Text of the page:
Medical oncologists' attitudes towards vaccination in oncology practice

Date

09 Oct 2016

Session

Poster display

Presenters

Ali Alkan

Citation

Annals of Oncology (2016) 27 (6): 497-521. 10.1093/annonc/mdw390

Authors

A. Alkan1, E. Karcı1, A. Yaşar1, G. Tuncay2, M. Ürün1, E.B. Köksoy1, Y. Ürün1, F. Çay Şenler1, G. Utkan1, A. Demirkazık1, H. Akbulut1

Author affiliations

  • 1 Medical Oncology, Ankara University School of Medicine, 06350 - Ankara/TR
  • 2 Internal Medicine, Ankara University School of Medicine, 06350 - Ankara/TR
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Background

Despite of vaccination is a highly effective way of preventing certain infections and widely recommended in patients' with cancer, vaccination rate are not high enough. The purpose of this study was to evaluate the attitude of medical oncologists towards vaccination in their daily practice and predictors of vaccination practice in oncology.

Methods

A structured questionnaire is formed to evaluate the daily practice of vaccination. Medical oncologists actively working in Turkey were invited to study by emails, SMS messages and direct phone calls. Questionnaires were filled and the data were stored with an online survey platform

Results

273 medical oncologists participated the survey. Influenza, Pneumococcus and hepatitis B were the most commonly recommended vaccines (87.1%, 72.8%, 67.0%, respectively) in daily practice. Lung, lymphoma and breast cancer are the pathologies to which medical oncologists give priority while recommending vaccination (68.1%, 68.1%, 24.6%, respectively. Participants prefer to recommend vaccination to patients in remission/follow-up (68.4%) or before starting therapy 64.1%. Patients' age and comorbidities were not related with rate of vaccination. Only 23.4% of the participants thought that their recommendations on vaccination were efficient and satisfying. Lack of time during outpatient clinic visit and lack of knowledge or experience about vaccination are the most common limitations during recommending vaccination. There is a positive correlation between experience in the field and evaluating patients for vaccination (r = 0.390, p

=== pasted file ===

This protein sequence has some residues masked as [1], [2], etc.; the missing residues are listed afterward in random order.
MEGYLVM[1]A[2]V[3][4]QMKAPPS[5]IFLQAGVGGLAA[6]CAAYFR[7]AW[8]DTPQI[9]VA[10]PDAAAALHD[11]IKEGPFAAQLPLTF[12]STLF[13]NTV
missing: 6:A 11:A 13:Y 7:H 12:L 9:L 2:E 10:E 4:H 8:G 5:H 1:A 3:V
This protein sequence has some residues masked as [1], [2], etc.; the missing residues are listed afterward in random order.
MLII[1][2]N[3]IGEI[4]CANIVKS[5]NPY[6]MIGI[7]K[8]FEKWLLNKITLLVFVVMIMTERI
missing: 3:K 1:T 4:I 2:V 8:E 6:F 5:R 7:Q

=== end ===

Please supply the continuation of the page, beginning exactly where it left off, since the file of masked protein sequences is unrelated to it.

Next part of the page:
Conclusions

Status of experience in oncology, especially in bone marrow transplant units and total number of patients exposed daily are important predictors of vaccination practice in oncology. Similar with the data in other fields, there is also a huge heterogeneity in medical oncologists' attitude towards vaccination.

Clinical trial identification

Legal entity responsible for the study

N/A

Funding

Ankara University School of Medicine, medical oncology- Medical Oncologists

Disclosure

All authors have declared no conflicts of interest.

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